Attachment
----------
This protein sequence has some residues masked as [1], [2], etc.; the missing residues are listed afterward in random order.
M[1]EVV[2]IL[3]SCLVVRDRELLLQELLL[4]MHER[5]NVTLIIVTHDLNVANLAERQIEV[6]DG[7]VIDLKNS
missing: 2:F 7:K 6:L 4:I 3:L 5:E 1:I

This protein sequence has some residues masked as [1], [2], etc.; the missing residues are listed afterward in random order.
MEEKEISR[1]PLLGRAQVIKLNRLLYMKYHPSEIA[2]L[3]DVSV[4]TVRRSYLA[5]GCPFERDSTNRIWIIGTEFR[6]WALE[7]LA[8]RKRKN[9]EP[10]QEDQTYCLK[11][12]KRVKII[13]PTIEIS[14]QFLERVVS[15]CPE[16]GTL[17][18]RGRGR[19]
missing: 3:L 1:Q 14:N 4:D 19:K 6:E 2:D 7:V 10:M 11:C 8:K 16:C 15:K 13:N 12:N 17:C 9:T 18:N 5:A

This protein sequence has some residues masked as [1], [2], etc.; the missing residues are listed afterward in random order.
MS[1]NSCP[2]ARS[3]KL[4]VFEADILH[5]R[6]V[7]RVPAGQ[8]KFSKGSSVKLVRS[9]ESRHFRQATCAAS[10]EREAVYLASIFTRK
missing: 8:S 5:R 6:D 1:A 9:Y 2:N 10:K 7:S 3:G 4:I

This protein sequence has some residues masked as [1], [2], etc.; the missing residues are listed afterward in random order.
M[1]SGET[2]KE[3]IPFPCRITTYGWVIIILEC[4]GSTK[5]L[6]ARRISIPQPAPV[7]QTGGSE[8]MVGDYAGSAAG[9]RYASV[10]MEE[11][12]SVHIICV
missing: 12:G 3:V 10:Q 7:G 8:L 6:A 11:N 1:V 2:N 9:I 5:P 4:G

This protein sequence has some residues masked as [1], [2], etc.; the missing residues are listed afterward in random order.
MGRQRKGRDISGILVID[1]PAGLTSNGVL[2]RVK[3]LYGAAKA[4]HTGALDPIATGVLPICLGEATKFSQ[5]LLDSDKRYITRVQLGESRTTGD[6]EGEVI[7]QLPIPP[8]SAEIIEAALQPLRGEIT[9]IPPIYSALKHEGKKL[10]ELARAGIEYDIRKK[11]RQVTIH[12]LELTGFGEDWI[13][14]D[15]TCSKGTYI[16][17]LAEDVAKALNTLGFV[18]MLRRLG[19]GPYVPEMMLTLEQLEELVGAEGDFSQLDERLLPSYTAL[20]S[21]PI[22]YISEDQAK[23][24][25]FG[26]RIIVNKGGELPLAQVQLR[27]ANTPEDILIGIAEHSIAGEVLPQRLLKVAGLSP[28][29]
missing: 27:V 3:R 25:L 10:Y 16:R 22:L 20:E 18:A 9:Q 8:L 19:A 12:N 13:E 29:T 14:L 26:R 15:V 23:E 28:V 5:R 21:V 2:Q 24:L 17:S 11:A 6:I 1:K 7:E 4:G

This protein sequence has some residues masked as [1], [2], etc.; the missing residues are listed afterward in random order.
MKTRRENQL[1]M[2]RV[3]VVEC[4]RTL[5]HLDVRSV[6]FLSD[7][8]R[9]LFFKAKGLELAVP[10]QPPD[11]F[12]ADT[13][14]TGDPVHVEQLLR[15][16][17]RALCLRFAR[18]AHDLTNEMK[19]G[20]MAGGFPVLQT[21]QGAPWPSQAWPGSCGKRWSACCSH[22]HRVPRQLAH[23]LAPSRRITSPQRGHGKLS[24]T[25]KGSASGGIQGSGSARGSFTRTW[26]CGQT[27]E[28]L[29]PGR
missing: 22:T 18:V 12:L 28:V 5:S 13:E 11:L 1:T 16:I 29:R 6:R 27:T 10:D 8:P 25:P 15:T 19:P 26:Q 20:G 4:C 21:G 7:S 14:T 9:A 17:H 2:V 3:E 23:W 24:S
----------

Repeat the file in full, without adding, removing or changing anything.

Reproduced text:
This protein sequence has some residues masked as [1], [2], etc.; the missing residues are listed afterward in random order.
M[1]EVV[2]IL[3]SCLVVRDRELLLQELLL[4]MHER[5]NVTLIIVTHDLNVANLAERQIEV[6]DG[7]VIDLKNS
missing: 2:F 7:K 6:L 4:I 3:L 5:E 1:I

This protein sequence has some residues masked as [1], [2], etc.; the missing residues are listed afterward in random order.
MEEKEISR[1]PLLGRAQVIKLNRLLYMKYHPSEIA[2]L[3]DVSV[4]TVRRSYLA[5]GCPFERDSTNRIWIIGTEFR[6]WALE[7]LA[8]RKRKN[9]EP[10]QEDQTYCLK[11][12]KRVKII[13]PTIEIS[14]QFLERVVS[15]CPE[16]GTL[17][18]RGRGR[19]
missing: 3:L 1:Q 14:N 4:D 19:K 6:E 2:D 7:V 10:M 11:C 8:K 16:C 15:K 13:N 12:N 17:C 9:T 18:N 5:A

This protein sequence has some residues masked as [1], [2], etc.; the missing residues are listed afterward in random order.
MS[1]NSCP[2]ARS[3]KL[4]VFEADILH[5]R[6]V[7]RVPAGQ[8]KFSKGSSVKLVRS[9]ESRHFRQATCAAS[10]EREAVYLASIFTRK
missing: 8:S 5:R 6:D 1:A 9:Y 2:N 10:K 7:S 3:G 4:I

This protein sequence has some residues masked as [1], [2], etc.; the missing residues are listed afterward in random order.
M[1]SGET[2]KE[3]IPFPCRITTYGWVIIILEC[4]GSTK[5]L[6]ARRISIPQPAPV[7]QTGGSE[8]MVGDYAGSAAG[9]RYASV[10]MEE[11][12]SVHIICV
missing: 12:G 3:V 10:Q 7:G 8:L 6:A 11:N 1:V 2:N 9:I 5:P 4:G

This protein sequence has some residues masked as [1], [2], etc.; the missing residues are listed afterward in random order.
MGRQRKGRDISGILVID[1]PAGLTSNGVL[2]RVK[3]LYGAAKA[4]HTGALDPIATGVLPICLGEATKFSQ[5]LLDSDKRYITRVQLGESRTTGD[6]EGEVI[7]QLPIPP[8]SAEIIEAALQPLRGEIT[9]IPPIYSALKHEGKKL[10]ELARAGIEYDIRKK[11]RQVTIH[12]LELTGFGEDWI[13][14]D[15]TCSKGTYI[16][17]LAEDVAKALNTLGFV[18]MLRRLG[19]GPYVPEMMLTLEQLEELVGAEGDFSQLDERLLPSYTAL[20]S[21]PI[22]YISEDQAK[23][24][25]FG[26]RIIVNKGGELPLAQVQLR[27]ANTPEDILIGIAEHSIAGEVLPQRLLKVAGLSP[28][29]
missing: 27:V 3:R 25:L 10:Y 16:R 22:L 20:E 18:A 9:Q 8:L 19:A 12:N 13:E 29:T 14:L 26:R 15:V 23:E 28:V 5:R 21:V 2:Q 24:L 17:S 11:A 6:I 1:K 7:E 4:G

This protein sequence has some residues masked as [1], [2], etc.; the missing residues are listed afterward in random order.
MKTRRENQL[1]M[2]RV[3]VVEC[4]RTL[5]HLDVRSV[6]FLSD[7][8]R[9]LFFKAKGLELAVP[10]QPPD[11]F[12]ADT[13][14]TGDPVHVEQLLR[15][16][17]RALCLRFAR[18]AHDLTNEMK[19]G[20]MAGGFPVLQT[21]QGAPWPSQAWPGSCGKRWSACCSH[22]HRVPRQLAH[23]LAPSRRITSPQRGHGKLS[24]T[25]KGSASGGIQGSGSARGSFTRTW[26]CGQT[27]E[28]L[29]PGR
missing: 22:T 18:V 12:L 28:V 5:S 13:E 11:L 1:T 16:I 29:R 6:R 27:T 10:D 8:P 25:P 15:T 19:P 26:Q 20:G 4:C 21:G 7:S 14:T 9:A 17:H 2:V 3:E 23:W 24:S